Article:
Police have launched a murder investigation following the death of 31 year old Paul McCready in Belfast city centre.

Police have launched a murder investigation following the death of 31 year old Paul McCready in Belfast city centre.

Police have named the murder victim who died after an altercation in Belfast city centre as 31-year-old Paul McCready.

Mr McCready from north Belfast was injured in the incident near the Northern Whig bar in the Donegall Street area at around 12.50am on Sunday.

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Police officers at the scene of a murder in Belfast City Centre following an altercation close to the Northern Whig on April 2nd 2017 (Photo - Kevin Scott / Belfast Telegraph)
Police officers at the scene of a murder in Belfast City Centre following an altercation close to the Northern Whig on April 2nd 2017 (Photo – Kevin Scott / Belfast Telegraph)

A 30-year-old man who was arrested at the scene remains in custody.

Detective Chief Inspector Geoffrey Boyce is continuing to appeal for witnesses.

“We know that a large number of people were in the vicinity of the Donegall Street/Waring Street junction at around the time the altercation took place,” he said.

“I would appeal to those people who have not yet gotten in touch with the investigation team to please do so. We are keen to gather as much information as possible about the circumstances and events that occurred here early this morning.”

Sinn Fein MLA for North Belfast Caral Ni Chuilin passed on her condolences to the family.

“The death of a 31-year-old man following an altercation close to Donegall Street in Belfast city centre has shocked local people,” she said.

“My thoughts and sympathies are with the family of this man at this time.

“I would appeal for anyone with information on this incident to come forward and contact the police.”

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Jack’s Insights: LEAD Fellows learn from Panhandle leaders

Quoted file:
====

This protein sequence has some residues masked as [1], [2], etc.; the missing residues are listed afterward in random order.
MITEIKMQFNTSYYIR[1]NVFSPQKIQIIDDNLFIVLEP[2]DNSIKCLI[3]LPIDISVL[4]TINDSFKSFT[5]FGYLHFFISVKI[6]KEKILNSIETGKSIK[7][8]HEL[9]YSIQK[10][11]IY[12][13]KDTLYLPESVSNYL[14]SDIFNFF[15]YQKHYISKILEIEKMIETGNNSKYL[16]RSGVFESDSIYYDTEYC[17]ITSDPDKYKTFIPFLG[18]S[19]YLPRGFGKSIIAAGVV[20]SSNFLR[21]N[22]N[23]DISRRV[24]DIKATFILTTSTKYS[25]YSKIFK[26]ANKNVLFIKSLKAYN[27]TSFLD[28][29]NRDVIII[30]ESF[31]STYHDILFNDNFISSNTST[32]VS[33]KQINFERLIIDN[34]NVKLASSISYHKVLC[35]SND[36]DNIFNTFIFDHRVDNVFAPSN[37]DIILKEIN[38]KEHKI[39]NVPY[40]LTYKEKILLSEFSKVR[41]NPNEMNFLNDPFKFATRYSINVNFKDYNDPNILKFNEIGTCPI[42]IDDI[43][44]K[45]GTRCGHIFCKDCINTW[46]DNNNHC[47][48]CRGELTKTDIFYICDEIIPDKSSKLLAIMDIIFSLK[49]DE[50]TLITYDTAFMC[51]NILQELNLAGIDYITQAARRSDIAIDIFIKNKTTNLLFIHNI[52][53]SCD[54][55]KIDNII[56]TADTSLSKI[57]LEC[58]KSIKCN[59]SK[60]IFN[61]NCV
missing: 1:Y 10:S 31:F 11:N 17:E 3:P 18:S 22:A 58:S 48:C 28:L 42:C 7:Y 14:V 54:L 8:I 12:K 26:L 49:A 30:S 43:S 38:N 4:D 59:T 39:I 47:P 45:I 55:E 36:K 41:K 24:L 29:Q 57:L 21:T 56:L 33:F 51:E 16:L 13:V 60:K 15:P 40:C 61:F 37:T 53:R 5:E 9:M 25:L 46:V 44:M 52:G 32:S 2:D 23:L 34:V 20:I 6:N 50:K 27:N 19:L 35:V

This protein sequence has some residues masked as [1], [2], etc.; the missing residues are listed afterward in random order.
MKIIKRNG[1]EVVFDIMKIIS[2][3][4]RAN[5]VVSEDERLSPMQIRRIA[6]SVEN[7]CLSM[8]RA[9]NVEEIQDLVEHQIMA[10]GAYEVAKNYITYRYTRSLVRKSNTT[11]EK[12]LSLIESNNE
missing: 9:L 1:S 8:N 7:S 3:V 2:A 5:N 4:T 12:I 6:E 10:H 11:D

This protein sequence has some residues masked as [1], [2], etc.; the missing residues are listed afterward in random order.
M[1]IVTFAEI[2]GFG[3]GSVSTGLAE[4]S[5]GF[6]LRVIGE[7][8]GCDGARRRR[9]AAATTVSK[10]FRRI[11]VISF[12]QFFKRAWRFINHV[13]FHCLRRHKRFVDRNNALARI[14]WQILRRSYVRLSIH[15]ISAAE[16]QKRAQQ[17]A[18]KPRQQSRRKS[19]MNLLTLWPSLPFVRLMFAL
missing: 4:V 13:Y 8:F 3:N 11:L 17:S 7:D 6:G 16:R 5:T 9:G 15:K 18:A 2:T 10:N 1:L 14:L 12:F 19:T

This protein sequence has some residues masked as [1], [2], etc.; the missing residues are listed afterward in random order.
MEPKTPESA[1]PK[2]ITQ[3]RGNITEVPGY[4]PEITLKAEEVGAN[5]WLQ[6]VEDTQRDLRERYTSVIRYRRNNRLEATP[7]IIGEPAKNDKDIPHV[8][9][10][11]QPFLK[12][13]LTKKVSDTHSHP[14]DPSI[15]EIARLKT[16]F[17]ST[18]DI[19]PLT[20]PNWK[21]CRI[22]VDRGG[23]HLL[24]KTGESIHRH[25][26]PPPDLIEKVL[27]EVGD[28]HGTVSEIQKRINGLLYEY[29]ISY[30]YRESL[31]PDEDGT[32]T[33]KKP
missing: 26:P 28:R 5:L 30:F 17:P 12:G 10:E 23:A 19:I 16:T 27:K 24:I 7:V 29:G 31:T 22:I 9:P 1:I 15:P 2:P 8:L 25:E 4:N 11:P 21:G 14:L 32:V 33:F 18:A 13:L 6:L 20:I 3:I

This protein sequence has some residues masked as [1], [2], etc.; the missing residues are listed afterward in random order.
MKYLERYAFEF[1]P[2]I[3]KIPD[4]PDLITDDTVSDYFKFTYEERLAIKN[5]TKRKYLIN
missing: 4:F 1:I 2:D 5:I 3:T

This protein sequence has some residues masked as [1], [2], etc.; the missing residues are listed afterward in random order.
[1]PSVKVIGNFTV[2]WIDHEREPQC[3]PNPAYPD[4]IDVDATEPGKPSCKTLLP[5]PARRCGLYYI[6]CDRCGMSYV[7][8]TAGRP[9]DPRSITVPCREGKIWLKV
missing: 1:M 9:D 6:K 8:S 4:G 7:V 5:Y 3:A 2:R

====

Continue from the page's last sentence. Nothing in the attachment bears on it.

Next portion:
Jack’s Insights: LEAD Fellows learn from Panhandle leaders

Good ones just keep coming. That was my analysis of this week’s visit to the Panhandle by the Nebraska LEAD (Leadership Education/Action Development) Class 36. We had the privilege of interacting closely with this group of young professionals as they learned more about western Nebraska and agriculture in this part of the state.

Looking back on past Jack’s Insights articles, I noted that in April 2015 Nebraska LEAD was also my topic. However, due to the quality of this program, I decided it was worth writing again to spotlight the impact of Nebraska LEAD on developing leaders, and what the recent visit by Nebraska LEAD to the Panhandle included.

Nebraska LEAD involves a group of 30 dynamic young Nebraska leaders from across the state, ranging in age from 25 to 55. Nebraska LEAD Fellows, as they are known, are selected to participate in a two-year leadership development program that includes 12 three-day seminars, a national and an international study experience.

The mission statement of Nebraska LEAD is “To prepare and motivate men and women in agriculture for more effective leadership”.

The LEAD purpose is:

“The dynamic industry of agriculture plays a profound and over-riding role in every phase of Nebraska life. The LEAD Program recognizes that the development of human resources for agriculture and Nebraska should not be left to chance. The LEAD Program strives to address the needs of community members involved in the business of agriculture by presenting opportunities to broaden one’s knowledge and strengthen leadership and decision-making abilities.”

To understand what the Nebraska LEAD 36 Fellows experienced while in the Scottsbluff area this past week, here’s an overview of their three-day agenda. This also illustrates the commitment and dedication of the people and businesses in this area who support Nebraska LEAD with their time and money.